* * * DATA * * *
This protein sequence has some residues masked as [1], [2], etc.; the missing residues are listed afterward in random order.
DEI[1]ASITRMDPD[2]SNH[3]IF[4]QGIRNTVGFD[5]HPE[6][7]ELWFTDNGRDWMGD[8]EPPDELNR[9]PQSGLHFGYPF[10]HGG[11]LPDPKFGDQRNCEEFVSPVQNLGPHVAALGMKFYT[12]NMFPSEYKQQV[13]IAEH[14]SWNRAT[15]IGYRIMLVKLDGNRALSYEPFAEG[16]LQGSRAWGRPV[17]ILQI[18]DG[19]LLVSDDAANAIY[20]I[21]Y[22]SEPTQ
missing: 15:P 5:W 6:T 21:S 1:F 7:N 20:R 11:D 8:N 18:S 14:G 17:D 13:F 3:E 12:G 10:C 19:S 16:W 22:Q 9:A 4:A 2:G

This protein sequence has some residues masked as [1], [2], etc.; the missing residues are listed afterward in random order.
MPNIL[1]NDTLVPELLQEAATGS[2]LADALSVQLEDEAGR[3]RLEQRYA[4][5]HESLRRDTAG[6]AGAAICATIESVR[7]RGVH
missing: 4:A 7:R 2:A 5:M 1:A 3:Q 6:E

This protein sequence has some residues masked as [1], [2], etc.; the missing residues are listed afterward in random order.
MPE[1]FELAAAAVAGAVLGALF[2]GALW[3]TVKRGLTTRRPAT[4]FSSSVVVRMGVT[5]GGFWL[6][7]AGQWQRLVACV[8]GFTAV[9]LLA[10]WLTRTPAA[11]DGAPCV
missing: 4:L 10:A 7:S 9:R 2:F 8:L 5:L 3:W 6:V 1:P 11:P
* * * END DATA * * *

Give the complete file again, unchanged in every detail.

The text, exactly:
This protein sequence has some residues masked as [1], [2], etc.; the missing residues are listed afterward in random order.
DEI[1]ASITRMDPD[2]SNH[3]IF[4]QGIRNTVGFD[5]HPE[6][7]ELWFTDNGRDWMGD[8]EPPDELNR[9]PQSGLHFGYPF[10]HGG[11]LPDPKFGDQRNCEEFVSPVQNLGPHVAALGMKFYT[12]NMFPSEYKQQV[13]IAEH[14]SWNRAT[15]IGYRIMLVKLDGNRALSYEPFAEG[16]LQGSRAWGRPV[17]ILQI[18]DG[19]LLVSDDAANAIY[20]I[21]Y[22]SEPTQ
missing: 15:P 5:W 6:T 21:S 1:F 7:N 20:R 11:D 8:N 18:S 14:G 17:D 13:F 3:E 12:G 10:C 19:S 16:W 22:Q 9:A 4:A 2:G

This protein sequence has some residues masked as [1], [2], etc.; the missing residues are listed afterward in random order.
MPNIL[1]NDTLVPELLQEAATGS[2]LADALSVQLEDEAGR[3]RLEQRYA[4][5]HESLRRDTAG[6]AGAAICATIESVR[7]RGVH
missing: 4:A 7:R 2:A 5:M 1:A 3:Q 6:E

This protein sequence has some residues masked as [1], [2], etc.; the missing residues are listed afterward in random order.
MPE[1]FELAAAAVAGAVLGALF[2]GALW[3]TVKRGLTTRRPAT[4]FSSSVVVRMGVT[5]GGFWL[6][7]AGQWQRLVACV[8]GFTAV[9]LLA[10]WLTRTPAA[11]DGAPCV
missing: 4:L 10:A 7:S 9:R 2:F 8:L 5:L 3:W 6:V 1:P 11:P